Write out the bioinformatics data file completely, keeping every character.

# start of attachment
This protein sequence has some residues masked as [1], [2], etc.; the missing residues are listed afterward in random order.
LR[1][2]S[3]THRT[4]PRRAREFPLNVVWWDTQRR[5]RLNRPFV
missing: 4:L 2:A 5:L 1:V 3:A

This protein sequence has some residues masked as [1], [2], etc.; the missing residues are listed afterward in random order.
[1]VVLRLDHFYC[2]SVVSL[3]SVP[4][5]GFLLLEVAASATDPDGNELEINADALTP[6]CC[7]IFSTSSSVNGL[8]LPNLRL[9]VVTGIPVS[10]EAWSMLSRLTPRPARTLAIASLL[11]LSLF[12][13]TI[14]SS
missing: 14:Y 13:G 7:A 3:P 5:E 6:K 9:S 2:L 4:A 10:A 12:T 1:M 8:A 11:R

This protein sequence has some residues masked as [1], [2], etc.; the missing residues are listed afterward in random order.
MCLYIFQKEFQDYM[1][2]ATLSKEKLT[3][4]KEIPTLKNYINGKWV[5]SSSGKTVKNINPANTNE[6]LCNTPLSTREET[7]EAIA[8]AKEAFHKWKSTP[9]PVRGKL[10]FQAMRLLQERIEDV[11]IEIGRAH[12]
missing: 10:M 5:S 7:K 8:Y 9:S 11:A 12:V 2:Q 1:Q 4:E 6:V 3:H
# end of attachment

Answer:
This protein sequence has some residues masked as [1], [2], etc.; the missing residues are listed afterward in random order.
LR[1][2]S[3]THRT[4]PRRAREFPLNVVWWDTQRR[5]RLNRPFV
missing: 4:L 2:A 5:L 1:V 3:A

This protein sequence has some residues masked as [1], [2], etc.; the missing residues are listed afterward in random order.
[1]VVLRLDHFYC[2]SVVSL[3]SVP[4][5]GFLLLEVAASATDPDGNELEINADALTP[6]CC[7]IFSTSSSVNGL[8]LPNLRL[9]VVTGIPVS[10]EAWSMLSRLTPRPARTLAIASLL[11]LSLF[12][13]TI[14]SS
missing: 14:Y 13:G 7:A 3:P 5:E 6:K 9:S 2:L 4:A 10:A 12:T 1:M 8:A 11:R

This protein sequence has some residues masked as [1], [2], etc.; the missing residues are listed afterward in random order.
MCLYIFQKEFQDYM[1][2]ATLSKEKLT[3][4]KEIPTLKNYINGKWV[5]SSSGKTVKNINPANTNE[6]LCNTPLSTREET[7]EAIA[8]AKEAFHKWKSTP[9]PVRGKL[10]FQAMRLLQERIEDV[11]IEIGRAH[12]
missing: 10:M 5:S 7:K 8:Y 9:S 11:A 12:V 2:Q 1:Q 4:E 6:V 3:H